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Fannie Mae/freddie Mac MLS Picture Guidelines

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EMMETT

Thread Starter
Freshman Member
Joined
Jul 31, 2007
Professional Status
Certified Residential Appraiser
State
Illinois
Does Anyone Know If Fannie Mae/freddiemac Lists If It Is Acceptable To Ues MLS Pictures For Comp Pictures?
 

RSW

Elite Member
Joined
Feb 18, 2002
Professional Status
Certified Residential Appraiser
State
Tennessee
According to Fannie Mae, you can use MLS photos as well as black & white photos. I would only use them as supportive photos to the ones you took yourself.
 

Thomas Fiehler

Senior Member
Joined
Jun 2, 2003
Professional Status
Certified General Appraiser
State
Ohio
It is acceptable but WHY? There are times when I will download a photo from a MLS but I always explain why (not visible from street, people in yard. etc). If you think about it, there is no way to know if the MLS photo is correct unless you view the property from the street. In that case, take the picture. Now, HUD does not allow MLS photos. They want a picture of what you see from the street and then you can use the MLS as an additional photo.
 

EDWARD BERRY

Senior Member
Joined
Jan 15, 2002
Professional Status
Certified General Appraiser
State
Arkansas
Sure, And You Can See Much More From The Street Than You Can From The 10-14 Interior Pictures In The MLS And The Four Views In Google Earth.

In Times Past We Had Real Appraisers Setting These Rules---no We Have Experts-(read Gov.)

It Was Feddie/fannie And Soon It Will Be FHA.

When Will They You Cannot Legislate Honesty.

Arkie Ed
 

Craig Farr

Junior Member
Joined
Sep 26, 2004
Professional Status
Certified Residential Appraiser
State
Arizona
I've previously seen documents and messages typed all in UPPERCASE, but That Is The First Time I've Ever Seen The First Letter Of Every Word In Uppercase. That's hard to do!
 

Jodie Argubright

Freshman Member
Joined
Jul 29, 2008
Professional Status
Certified Residential Appraiser
State
Oregon
You should read statement 8 in your certification page if you're using Fannie Mae forms. I am asumming (hoping) you attempt to drive by each comp and use the RMLS photos only if you cannot see the property from the street.
 

Workbox

Elite Member
Joined
Mar 2, 2005
Professional Status
Certified Residential Appraiser
State
Colorado
You should read statement 8 in your certification page if you're using Fannie Mae forms. I am asumming (hoping) you attempt to drive by each comp and use the RMLS photos only if you cannot see the property from the street.
OK, this question is going to be stretching it.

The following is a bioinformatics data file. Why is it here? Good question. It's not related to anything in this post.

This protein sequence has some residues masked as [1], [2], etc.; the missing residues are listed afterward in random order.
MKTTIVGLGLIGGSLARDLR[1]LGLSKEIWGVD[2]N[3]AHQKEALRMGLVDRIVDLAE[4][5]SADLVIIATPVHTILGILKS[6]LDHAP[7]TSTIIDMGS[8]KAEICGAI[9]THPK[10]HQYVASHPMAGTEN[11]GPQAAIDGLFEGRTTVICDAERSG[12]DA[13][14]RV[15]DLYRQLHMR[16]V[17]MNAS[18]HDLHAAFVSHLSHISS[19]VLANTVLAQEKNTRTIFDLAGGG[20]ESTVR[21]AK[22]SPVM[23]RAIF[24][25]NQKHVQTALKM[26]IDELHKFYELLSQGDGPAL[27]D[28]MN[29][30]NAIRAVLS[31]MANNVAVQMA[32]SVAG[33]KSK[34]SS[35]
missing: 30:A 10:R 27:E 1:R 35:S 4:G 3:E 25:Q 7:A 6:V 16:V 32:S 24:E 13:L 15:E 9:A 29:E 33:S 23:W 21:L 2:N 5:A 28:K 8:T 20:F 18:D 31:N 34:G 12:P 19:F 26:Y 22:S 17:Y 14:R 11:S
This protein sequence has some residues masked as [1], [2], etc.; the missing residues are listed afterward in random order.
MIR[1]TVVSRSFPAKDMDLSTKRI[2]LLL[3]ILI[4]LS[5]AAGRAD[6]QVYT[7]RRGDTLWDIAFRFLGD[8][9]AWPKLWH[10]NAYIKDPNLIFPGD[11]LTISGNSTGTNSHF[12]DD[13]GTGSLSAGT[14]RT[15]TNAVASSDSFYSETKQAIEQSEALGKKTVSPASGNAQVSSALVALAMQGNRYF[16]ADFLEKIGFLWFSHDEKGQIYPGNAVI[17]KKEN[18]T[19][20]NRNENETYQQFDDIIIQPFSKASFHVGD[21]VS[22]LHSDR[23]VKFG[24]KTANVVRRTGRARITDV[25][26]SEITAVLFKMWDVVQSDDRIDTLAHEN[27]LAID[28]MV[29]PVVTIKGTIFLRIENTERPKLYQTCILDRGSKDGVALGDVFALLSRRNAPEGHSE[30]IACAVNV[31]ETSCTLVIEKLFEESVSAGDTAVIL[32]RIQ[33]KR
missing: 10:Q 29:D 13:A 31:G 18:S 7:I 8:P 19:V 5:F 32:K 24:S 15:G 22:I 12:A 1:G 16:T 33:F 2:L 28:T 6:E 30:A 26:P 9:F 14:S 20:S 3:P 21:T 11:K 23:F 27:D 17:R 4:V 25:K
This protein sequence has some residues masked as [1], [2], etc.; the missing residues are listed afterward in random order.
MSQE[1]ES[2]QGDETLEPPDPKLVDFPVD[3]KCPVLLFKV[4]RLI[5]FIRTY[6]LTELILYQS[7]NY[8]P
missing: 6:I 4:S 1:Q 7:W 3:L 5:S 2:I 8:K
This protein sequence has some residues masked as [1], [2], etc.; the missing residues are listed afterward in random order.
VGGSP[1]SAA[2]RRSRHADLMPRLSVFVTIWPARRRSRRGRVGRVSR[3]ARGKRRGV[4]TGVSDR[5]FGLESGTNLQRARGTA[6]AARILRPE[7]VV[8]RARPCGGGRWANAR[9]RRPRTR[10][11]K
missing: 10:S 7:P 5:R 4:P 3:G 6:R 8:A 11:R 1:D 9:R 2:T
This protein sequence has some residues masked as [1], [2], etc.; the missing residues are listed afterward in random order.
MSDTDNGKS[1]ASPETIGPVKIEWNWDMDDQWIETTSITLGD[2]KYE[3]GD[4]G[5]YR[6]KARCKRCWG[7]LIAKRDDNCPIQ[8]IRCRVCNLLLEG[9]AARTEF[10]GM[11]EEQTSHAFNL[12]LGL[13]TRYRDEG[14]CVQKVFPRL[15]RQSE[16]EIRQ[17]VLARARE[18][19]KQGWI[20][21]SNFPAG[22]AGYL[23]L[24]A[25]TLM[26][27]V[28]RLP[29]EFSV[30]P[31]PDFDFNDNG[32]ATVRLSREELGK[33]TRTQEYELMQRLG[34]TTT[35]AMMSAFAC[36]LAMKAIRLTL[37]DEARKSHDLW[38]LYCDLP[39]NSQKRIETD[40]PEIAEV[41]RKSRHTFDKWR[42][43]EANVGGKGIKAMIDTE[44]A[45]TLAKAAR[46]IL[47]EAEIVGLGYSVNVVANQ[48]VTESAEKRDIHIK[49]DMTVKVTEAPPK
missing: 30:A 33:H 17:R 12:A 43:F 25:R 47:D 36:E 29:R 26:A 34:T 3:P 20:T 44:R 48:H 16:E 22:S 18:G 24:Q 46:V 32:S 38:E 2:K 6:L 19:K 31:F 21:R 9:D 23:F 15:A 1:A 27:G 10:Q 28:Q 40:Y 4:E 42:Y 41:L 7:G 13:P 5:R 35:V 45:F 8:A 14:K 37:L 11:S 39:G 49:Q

What if you took a picture of one comp on a street two months ago and you remember driving the street very well, and now you need another comp on the same street for another assignment. Would it be OK to use a MLS photo? :shrug:
 

Jodie Argubright

Freshman Member
Joined
Jul 29, 2008
Professional Status
Certified Residential Appraiser
State
Oregon
I, personally, still think you should go back and take another look specifically at the house in question (unless you looked at it specifically). Unfortunately, the use of RMLS photos has been widely over used and abused. Fannie Mae is very clear on inspecting the exterior of each comp. FHA will not acceot RMLS photos, even if you just submit a gravel driveway. I would use your best judgement and make sure you can prove you did inspect whatever you say you inspect....Do what you say and say what you do.
 

Mary Tiernan

Senior Member
Joined
Dec 16, 2003
Professional Status
Retired Appraiser
State
Michigan
It is imperative upon an appraiser to be familiar with their neighborhoods and markets.

If I am doing an appraisal in the town of Fremont, for example, where I know every single house and where it sits, and have previously utilized the same properties as comparables (as there are limited sales) and am familiar with the sales, I will not specifically go back out just to drive by the comps. Although the preprinted Limiting Conditions does say I have driven by the comps utilized, there is no time limit.

Once upon a time appraisers had to utilize their own photos and they were kept in a 3X5 box by address. I am willing to bet those appraisers did not venture back out to view those properties again . . .

Common sense should prevail here folks, I think the most important thing is to be familiar with your markets and neighborhoods and the sales/listings.

If there is a for sale sign, I scrutinize the property as I observe the for sale sign - when the house sells, I am then already familiar with the house and have "driven by". Why should I go back out just because it sold?
 

BRCJR

Elite Member
Gold Supporting Member
Joined
Sep 20, 2005
Professional Status
Licensed Appraiser
State
Virginia
............................

If there is a for sale sign, I scrutinize the property as I observe the for sale sign - when the house sells, I am then already familiar with the house and have "driven by". Why should I go back out just because it sold?

Because something may have changed from the time you viewed it and the date of sale.
 
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